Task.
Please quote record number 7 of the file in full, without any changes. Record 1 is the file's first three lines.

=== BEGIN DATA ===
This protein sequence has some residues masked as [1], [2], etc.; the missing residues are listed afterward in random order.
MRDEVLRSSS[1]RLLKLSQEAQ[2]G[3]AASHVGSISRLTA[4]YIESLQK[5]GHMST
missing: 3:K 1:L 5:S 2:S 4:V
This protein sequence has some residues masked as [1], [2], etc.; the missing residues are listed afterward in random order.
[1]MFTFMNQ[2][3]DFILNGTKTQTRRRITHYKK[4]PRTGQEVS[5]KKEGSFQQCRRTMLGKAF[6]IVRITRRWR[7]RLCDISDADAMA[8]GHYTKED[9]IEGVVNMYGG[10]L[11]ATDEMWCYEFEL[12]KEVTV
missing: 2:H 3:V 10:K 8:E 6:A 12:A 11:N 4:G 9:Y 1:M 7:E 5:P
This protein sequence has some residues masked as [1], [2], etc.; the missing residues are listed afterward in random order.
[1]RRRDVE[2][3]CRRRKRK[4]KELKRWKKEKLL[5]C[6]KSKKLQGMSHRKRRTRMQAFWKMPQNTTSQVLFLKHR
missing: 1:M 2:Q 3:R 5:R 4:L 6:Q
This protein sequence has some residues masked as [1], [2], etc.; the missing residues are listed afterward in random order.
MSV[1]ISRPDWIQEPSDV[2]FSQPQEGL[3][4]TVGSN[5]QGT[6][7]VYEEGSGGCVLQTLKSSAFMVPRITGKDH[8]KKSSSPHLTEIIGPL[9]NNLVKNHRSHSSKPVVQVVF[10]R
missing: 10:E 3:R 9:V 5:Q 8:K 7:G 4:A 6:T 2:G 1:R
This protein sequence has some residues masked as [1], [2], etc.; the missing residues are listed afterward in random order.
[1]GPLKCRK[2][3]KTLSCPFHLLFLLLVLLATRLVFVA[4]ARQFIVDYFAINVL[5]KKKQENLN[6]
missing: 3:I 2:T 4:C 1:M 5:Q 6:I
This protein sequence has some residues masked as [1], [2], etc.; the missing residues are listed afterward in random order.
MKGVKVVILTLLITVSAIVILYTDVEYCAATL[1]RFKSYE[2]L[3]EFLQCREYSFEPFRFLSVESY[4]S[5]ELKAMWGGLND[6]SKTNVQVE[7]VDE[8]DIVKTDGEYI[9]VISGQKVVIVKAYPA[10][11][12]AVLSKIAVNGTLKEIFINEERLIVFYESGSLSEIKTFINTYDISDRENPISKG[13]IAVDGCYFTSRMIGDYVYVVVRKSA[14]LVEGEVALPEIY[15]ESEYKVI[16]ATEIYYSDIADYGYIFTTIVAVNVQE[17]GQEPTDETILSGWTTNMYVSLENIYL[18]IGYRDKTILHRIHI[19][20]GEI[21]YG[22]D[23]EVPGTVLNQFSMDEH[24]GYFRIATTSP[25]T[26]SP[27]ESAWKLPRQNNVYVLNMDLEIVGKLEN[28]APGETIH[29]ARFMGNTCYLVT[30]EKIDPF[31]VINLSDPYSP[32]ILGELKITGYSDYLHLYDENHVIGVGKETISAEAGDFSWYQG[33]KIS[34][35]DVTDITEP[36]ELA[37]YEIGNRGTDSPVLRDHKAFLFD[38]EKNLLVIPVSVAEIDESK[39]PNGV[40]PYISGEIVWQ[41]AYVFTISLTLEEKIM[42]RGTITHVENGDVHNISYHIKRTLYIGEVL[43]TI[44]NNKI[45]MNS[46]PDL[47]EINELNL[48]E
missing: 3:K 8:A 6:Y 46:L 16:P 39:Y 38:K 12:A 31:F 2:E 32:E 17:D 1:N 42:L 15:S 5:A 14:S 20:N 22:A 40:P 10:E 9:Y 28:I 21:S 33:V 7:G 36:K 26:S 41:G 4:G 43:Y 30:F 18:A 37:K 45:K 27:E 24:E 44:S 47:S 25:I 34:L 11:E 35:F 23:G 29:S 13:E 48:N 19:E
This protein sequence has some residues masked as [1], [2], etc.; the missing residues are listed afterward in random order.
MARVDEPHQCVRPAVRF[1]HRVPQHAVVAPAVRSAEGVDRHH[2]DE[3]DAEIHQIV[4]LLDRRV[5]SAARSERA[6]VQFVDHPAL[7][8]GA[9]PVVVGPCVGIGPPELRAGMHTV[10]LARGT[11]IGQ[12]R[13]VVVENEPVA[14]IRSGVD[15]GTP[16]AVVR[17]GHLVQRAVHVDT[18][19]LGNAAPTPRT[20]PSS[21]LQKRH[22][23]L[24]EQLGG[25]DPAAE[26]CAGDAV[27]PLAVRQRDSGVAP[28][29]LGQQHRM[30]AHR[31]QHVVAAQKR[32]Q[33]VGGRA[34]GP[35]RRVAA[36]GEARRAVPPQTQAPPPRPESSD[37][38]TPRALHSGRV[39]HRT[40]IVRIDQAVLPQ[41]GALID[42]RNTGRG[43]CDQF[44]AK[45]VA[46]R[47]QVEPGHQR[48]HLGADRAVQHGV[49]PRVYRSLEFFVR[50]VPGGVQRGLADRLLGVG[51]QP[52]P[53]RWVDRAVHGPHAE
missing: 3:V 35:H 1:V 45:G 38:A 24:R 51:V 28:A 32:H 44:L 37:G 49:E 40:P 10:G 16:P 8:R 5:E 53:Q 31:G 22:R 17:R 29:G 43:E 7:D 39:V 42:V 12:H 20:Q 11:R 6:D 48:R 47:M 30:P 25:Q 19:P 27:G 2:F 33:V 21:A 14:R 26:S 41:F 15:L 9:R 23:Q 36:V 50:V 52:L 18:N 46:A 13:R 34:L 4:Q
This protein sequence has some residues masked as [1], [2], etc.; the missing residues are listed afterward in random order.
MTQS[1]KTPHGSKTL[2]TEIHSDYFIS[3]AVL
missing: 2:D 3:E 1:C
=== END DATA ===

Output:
This protein sequence has some residues masked as [1], [2], etc.; the missing residues are listed afterward in random order.
MARVDEPHQCVRPAVRF[1]HRVPQHAVVAPAVRSAEGVDRHH[2]DE[3]DAEIHQIV[4]LLDRRV[5]SAARSERA[6]VQFVDHPAL[7][8]GA[9]PVVVGPCVGIGPPELRAGMHTV[10]LARGT[11]IGQ[12]R[13]VVVENEPVA[14]IRSGVD[15]GTP[16]AVVR[17]GHLVQRAVHVDT[18][19]LGNAAPTPRT[20]PSS[21]LQKRH[22][23]L[24]EQLGG[25]DPAAE[26]CAGDAV[27]PLAVRQRDSGVAP[28][29]LGQQHRM[30]AHR[31]QHVVAAQKR[32]Q[33]VGGRA[34]GP[35]RRVAA[36]GEARRAVPPQTQAPPPRPESSD[37][38]TPRALHSGRV[39]HRT[40]IVRIDQAVLPQ[41]GALID[42]RNTGRG[43]CDQF[44]AK[45]VA[46]R[47]QVEPGHQR[48]HLGADRAVQHGV[49]PRVYRSLEFFVR[50]VPGGVQRGLADRLLGVG[51]QP[52]P[53]RWVDRAVHGPHAE
missing: 3:V 35:H 1:V 45:G 38:A 24:R 51:V 28:A 32:H 44:L 37:G 49:E 40:P 10:G 16:P 8:R 5:E 53:Q 31:G 22:R 17:R 29:G 43:E 7:D 39:V 42:V 12:H 20:Q 11:R 6:D 48:R 47:M 30:P 25:Q 19:P 27:G 2:F 33:V 21:A 14:R 26:S 41:F 15:L 9:R 23:Q 36:V 50:V 52:L 18:N 46:A 13:R 34:L 4:Q